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Found 15 result(s)
Content type(s)
The EVIA Digital Archive Project is a repository of ethnographic video recordings and an infrastructure of tools and systems supporting scholars in the ethnographic disciplines. The project focuses on the fields of ethnomusicology, folklore, anthropology, and dance ethnology.
Country
PARADISEC (the Pacific And Regional Archive for Digital Sources in Endangered Cultures) offers a facility for digital conservation and access to endangered materials from all over the world. Our research group has developed models to ensure that the archive can provide access to interested communities, and conforms with emerging international standards for digital archiving. We have established a framework for accessioning, cataloguing and digitising audio, text and visual material, and preserving digital copies. The primary focus of this initial stage is safe preservation of material that would otherwise be lost, especially field tapes from the 1950s and 1960s.
The UC San Diego Library Digital Collections website gathers two categories of content managed by the Library: library collections (including digitized versions of selected collections covering topics such as art, film, music, history and anthropology) and research data collections (including research data generated by UC San Diego researchers).
The German Text Archive (Deutsches Textarchiv, DTA) presents online a selection of key German-language works in various disciplines from the 17th to 19th centuries. The electronic full-texts are indexed linguistically and the search facilities tolerate a range of spelling variants. The DTA presents German-language printed works from around 1650 to 1900 as full text and as digital facsimile. The selection of texts was made on the basis of lexicographical criteria and includes scientific or scholarly texts, texts from everyday life, and literary works. The digitalisation was made from the first edition of each work. Using the digital images of these editions, the text was first typed up manually twice (‘double keying’). To represent the structure of the text, the electronic full-text was encoded in conformity with the XML standard TEI P5. The next stages complete the linguistic analysis, i.e. the text is tokenised, lemmatised, and the parts of speech are annotated. The DTA thus presents a linguistically analysed, historical full-text corpus, available for a range of questions in corpus linguistics. Thanks to the interdisciplinary nature of the DTA Corpus, it also offers valuable source-texts for neighbouring disciplines in the humanities, and for scientists, legal scholars and economists.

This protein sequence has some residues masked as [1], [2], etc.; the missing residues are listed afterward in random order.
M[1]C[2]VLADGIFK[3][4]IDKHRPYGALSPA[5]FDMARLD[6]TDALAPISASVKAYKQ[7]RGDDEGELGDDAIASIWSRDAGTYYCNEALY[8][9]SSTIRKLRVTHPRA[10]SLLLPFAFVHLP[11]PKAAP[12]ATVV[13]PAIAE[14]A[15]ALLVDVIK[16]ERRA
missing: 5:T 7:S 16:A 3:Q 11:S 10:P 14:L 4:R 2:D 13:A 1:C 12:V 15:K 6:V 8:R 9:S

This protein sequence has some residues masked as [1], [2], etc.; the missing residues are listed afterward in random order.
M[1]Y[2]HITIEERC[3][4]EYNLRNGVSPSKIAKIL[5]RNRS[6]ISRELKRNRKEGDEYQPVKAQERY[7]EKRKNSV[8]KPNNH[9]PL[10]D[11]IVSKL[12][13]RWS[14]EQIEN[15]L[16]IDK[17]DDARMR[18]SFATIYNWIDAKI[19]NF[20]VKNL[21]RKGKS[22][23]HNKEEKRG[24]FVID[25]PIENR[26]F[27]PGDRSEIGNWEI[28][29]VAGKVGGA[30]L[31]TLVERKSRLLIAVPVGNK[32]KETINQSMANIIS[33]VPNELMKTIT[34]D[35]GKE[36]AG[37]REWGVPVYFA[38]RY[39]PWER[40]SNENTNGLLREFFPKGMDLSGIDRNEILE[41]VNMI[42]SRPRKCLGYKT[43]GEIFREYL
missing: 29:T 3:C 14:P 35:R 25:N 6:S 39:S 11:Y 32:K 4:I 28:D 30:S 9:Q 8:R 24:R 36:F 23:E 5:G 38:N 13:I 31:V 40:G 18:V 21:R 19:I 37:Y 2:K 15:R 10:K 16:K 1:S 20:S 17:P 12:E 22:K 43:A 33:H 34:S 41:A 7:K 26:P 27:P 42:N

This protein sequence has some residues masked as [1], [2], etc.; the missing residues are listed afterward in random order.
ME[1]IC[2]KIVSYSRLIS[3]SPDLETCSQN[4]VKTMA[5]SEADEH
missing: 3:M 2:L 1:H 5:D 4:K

Country
Kinsources is an open and interactive platform to archive, share, analyze and compare kinship data used in scientific research. Kinsources is not just another genealogy website, but a peer-reviewed repository designed for comparative and collaborative research. The aim of Kinsources is to provide kinship studies with a large and solid empirical base. Kinsources combines the functionality of communal data repository with a toolbox providing researchers with advanced software for analyzing kinship data. The software Puck (Program for the Use and Computation of Kinship data) is integrated in the statistical package and the search engine of the Kinsources website. Kinsources is part of a research perspective that seeks to understand the interaction between genealogy, terminology and space in the emergence of kinship structures. Hosted by the TGIR HumaNum, the platform ensures both security and free access to the scientific data is validated by the research community.